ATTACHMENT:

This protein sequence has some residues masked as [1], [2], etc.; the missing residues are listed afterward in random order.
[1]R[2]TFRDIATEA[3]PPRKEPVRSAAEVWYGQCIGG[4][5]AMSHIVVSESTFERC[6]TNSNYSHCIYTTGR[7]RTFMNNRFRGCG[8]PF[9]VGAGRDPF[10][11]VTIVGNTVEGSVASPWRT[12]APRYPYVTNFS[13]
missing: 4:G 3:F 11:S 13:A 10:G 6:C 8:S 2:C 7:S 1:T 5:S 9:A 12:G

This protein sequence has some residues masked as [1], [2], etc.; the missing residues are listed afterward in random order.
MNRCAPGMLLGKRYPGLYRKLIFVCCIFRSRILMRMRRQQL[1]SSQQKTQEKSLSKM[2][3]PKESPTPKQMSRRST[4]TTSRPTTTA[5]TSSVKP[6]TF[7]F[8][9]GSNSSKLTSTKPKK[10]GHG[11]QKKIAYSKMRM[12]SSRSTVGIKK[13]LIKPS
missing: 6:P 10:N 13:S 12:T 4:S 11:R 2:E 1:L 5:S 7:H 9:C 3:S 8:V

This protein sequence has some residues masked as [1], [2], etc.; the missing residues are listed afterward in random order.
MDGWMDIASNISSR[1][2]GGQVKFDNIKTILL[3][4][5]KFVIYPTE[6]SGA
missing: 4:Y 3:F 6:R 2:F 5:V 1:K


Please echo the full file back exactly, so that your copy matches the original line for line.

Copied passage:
This protein sequence has some residues masked as [1], [2], etc.; the missing residues are listed afterward in random order.
[1]R[2]TFRDIATEA[3]PPRKEPVRSAAEVWYGQCIGG[4][5]AMSHIVVSESTFERC[6]TNSNYSHCIYTTGR[7]RTFMNNRFRGCG[8]PF[9]VGAGRDPF[10][11]VTIVGNTVEGSVASPWRT[12]APRYPYVTNFS[13]
missing: 4:G 3:F 11:S 13:A 10:G 6:C 8:S 2:C 7:S 1:T 5:S 9:A 12:G

This protein sequence has some residues masked as [1], [2], etc.; the missing residues are listed afterward in random order.
MNRCAPGMLLGKRYPGLYRKLIFVCCIFRSRILMRMRRQQL[1]SSQQKTQEKSLSKM[2][3]PKESPTPKQMSRRST[4]TTSRPTTTA[5]TSSVKP[6]TF[7]F[8][9]GSNSSKLTSTKPKK[10]GHG[11]QKKIAYSKMRM[12]SSRSTVGIKK[13]LIKPS
missing: 6:P 10:N 13:S 12:T 4:S 11:R 2:E 1:L 5:S 7:H 9:C 3:S 8:V

This protein sequence has some residues masked as [1], [2], etc.; the missing residues are listed afterward in random order.
MDGWMDIASNISSR[1][2]GGQVKFDNIKTILL[3][4][5]KFVIYPTE[6]SGA
missing: 4:Y 3:F 6:R 2:F 5:V 1:K